Supported tags and respective
Includes optional variants with Nvidia CUDA.
And optional variants with **TensorFlow.
Docker Hub image: https://hub.docker.com/r/tiangolo/python-machine-learning
This Docker image is made to serve as a base for other images and projects for Machine Learning, Data Science, Deep Learning, etc.
It does not try to include every possible package. On the contrary, it tries to be as slim as possible, but having the minimal common requirements (the difficult parts) for most projects.
By being slim, apart from reducing the size, it can be kept current more easily, and it can be tailored for each project, being equally useful for development and production.
It includes Conda (Miniconda, the package manager from Anaconda).
Conda is, more or less, the "de-facto" standard package manager for Machine Learning Python projects (Data Science, Deep Learning, etc).
With it, you can install most of the packages used in Machine Learning with a simple command.
For example, to install Pandas, you can run:
conda install pandas
Dockerfile you would add that with:
RUN conda install -y pandas
conda is especially useful for Machine Learning and Data Science (compared to other package managers like
pipenv) because in many cases it installs optimized versions, compiled with Intel MKL (which is not available via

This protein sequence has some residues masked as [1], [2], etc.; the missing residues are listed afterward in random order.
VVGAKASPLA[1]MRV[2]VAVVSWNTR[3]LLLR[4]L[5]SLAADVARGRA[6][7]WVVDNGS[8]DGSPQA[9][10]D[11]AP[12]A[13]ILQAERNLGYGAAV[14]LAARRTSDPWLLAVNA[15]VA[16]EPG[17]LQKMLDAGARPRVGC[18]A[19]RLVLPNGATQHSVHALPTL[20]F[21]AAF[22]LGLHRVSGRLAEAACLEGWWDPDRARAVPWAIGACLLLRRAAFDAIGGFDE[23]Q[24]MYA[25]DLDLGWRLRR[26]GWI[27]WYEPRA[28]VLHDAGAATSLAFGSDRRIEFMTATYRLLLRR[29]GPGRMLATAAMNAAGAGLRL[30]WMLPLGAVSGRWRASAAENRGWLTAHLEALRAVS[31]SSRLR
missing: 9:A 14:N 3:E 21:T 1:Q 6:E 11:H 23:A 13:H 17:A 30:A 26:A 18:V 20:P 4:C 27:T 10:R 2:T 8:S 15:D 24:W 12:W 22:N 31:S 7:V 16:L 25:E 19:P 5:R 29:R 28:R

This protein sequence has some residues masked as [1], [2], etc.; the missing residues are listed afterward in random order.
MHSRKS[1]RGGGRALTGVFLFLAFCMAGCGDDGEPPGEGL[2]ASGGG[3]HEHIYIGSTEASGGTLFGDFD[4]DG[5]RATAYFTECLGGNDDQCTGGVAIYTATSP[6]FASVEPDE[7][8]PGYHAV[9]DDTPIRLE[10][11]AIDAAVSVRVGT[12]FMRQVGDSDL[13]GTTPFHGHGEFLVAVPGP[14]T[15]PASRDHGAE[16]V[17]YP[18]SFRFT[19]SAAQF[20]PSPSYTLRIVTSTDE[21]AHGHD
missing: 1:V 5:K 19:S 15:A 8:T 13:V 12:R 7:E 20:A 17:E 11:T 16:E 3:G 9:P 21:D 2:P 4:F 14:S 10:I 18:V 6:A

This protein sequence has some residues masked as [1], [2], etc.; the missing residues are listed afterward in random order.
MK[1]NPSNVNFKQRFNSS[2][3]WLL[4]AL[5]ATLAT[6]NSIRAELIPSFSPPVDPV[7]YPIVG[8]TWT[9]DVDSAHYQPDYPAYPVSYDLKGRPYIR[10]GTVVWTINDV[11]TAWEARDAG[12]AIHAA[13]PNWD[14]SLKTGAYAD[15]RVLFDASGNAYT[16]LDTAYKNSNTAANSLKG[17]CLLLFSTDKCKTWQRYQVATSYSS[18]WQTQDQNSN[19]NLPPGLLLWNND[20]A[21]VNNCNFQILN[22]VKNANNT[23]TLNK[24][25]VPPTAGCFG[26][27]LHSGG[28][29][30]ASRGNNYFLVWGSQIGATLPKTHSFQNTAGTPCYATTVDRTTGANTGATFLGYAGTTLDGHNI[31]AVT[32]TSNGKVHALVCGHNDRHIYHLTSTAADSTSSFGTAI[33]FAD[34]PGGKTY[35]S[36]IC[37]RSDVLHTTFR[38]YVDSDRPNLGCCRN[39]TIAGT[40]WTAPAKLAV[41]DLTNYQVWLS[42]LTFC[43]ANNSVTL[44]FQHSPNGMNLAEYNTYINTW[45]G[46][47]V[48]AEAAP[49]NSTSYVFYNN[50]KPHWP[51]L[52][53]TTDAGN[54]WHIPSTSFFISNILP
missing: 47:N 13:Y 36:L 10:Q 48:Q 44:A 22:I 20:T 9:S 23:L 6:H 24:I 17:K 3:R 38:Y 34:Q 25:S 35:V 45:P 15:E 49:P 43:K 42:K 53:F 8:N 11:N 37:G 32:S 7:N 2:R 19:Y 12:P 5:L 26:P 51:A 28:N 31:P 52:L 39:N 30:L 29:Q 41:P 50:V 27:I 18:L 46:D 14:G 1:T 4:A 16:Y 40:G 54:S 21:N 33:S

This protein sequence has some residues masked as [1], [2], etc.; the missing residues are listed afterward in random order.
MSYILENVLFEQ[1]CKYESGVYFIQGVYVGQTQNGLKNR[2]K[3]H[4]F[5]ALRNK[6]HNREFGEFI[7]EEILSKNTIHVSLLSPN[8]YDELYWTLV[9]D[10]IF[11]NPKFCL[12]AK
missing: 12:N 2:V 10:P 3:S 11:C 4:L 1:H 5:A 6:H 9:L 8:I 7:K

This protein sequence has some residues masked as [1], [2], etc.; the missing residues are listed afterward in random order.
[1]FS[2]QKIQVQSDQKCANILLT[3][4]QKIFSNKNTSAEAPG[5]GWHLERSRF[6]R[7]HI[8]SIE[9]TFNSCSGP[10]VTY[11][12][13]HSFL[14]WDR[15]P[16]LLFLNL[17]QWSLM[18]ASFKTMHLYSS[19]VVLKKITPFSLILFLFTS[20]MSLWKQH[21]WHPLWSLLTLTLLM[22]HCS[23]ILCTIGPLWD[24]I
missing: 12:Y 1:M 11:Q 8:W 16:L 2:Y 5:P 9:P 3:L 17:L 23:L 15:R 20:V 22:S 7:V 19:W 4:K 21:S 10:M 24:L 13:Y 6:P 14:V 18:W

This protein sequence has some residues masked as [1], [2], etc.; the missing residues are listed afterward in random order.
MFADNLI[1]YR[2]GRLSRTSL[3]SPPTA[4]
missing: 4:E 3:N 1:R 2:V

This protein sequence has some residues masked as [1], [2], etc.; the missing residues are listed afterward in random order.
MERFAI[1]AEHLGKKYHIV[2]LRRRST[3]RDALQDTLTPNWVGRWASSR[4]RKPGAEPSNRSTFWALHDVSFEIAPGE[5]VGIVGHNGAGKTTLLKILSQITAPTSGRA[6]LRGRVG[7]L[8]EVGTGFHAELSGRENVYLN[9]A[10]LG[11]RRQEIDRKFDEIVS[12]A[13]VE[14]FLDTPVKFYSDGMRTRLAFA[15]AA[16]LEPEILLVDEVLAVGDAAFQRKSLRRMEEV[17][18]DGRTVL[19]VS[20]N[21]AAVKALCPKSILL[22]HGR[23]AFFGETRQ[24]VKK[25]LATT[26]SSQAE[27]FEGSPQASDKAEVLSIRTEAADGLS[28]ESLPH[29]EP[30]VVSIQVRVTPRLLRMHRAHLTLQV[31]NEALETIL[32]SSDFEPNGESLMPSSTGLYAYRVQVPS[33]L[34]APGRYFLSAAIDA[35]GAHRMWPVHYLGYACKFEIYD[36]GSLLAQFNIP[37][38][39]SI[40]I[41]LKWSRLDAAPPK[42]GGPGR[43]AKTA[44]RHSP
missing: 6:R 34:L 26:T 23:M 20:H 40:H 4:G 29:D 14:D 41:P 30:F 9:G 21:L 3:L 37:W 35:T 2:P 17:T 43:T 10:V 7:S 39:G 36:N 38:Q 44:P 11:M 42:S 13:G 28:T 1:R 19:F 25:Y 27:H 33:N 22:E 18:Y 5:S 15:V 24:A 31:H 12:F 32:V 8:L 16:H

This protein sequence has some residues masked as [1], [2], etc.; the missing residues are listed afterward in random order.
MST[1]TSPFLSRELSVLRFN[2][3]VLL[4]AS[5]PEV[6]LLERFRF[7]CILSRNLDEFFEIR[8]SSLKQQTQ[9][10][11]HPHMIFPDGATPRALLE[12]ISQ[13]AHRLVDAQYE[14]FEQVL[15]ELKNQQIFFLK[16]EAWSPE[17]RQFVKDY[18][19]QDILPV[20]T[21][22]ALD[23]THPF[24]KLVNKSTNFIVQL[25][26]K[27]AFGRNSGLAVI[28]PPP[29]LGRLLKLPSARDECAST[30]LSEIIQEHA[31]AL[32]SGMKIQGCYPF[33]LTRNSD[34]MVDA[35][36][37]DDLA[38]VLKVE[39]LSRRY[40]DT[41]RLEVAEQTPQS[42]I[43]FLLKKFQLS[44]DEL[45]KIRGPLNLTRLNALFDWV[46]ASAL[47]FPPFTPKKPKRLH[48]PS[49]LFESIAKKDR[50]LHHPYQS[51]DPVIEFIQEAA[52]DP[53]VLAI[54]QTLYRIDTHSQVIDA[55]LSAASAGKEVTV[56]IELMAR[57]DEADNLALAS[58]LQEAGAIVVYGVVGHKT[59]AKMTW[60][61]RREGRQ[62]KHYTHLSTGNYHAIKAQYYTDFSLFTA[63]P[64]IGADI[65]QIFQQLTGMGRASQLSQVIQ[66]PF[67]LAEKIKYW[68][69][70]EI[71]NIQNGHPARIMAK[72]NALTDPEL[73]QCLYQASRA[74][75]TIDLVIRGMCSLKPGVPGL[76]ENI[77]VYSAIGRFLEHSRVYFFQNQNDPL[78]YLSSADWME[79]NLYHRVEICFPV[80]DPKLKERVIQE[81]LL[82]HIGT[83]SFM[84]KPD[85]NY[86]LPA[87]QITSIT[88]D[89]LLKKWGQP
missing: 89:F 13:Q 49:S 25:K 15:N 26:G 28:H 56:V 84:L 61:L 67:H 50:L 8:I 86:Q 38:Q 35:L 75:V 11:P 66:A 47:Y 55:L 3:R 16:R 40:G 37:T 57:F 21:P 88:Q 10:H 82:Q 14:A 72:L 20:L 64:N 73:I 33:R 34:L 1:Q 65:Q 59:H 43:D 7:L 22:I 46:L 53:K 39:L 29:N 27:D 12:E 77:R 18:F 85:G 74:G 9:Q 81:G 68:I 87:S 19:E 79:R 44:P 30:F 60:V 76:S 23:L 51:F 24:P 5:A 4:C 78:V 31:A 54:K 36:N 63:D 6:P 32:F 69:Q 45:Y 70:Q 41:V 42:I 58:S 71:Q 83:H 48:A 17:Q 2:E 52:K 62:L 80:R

For example, TensorFlow is compiled with Intel MKL-DNN, which gives up to 8x the performance achievable with
Nvidia CUDA is needed to be able to use the GPU, mainly for Deep Learning. There are optional image versions (tags) including CUDA.
For these versions to work, you need to have an Nvidia GPU and have nvidia-docker installed.
nvidia-docker is in many cases easier to install and use than installing the full set of dependencies (CUDA, CuDNN, etc) in your local machine.
This is especially true when you have more than one project, with different dependencies/versions.
TensorFlow is Google's very popular Deep Learning framework.
There are versions (tags) of this image with TensorFlow already installed with
conda (with its performance gains). Contrary to the official TensorFlow Docker images, that are installed with
There are also versions with TensorFlow and CUDA. So, you can run TensorFlow (built with the
conda optimizations) on your GPU, from Docker.
How to use
- You don't need to clone the GitHub repo. You can use this image as a base image for other images, using this in your
FROM tiangolo/python-machine-learning:python3.7 COPY ./main.py /app/main.py
or any of the image variants, e.g.:
FROM tiangolo/python-machine-learning:cuda9.1-python3.6-tensorflow COPY ./main.py /app/main.py
By default it just checks and prints the versions of the software installed, Conda and Python. Also Nvida GPU and TensorFlow, in their respective image versions (tags).
You can override that behavior and run your own program creating a file at
FROM tiangolo/python-machine-learning:python3.7 COPY ./start.sh /start.sh RUN chmod +x /start.sh COPY ./main.py /app/main.py
Note: As the default command (
CMD) is to run
/start.sh, if you provide/overwrite that file, you don't have to add a
CMD /start.sh in your
CUDA Technical details
First, to be able to run the CUDA versions with Docker you need to be on Linux, have Docker and an Nvidia GPU.
Then, there are compatibility requirements between versions.
CUDA, GPU Driver, Nvidia Model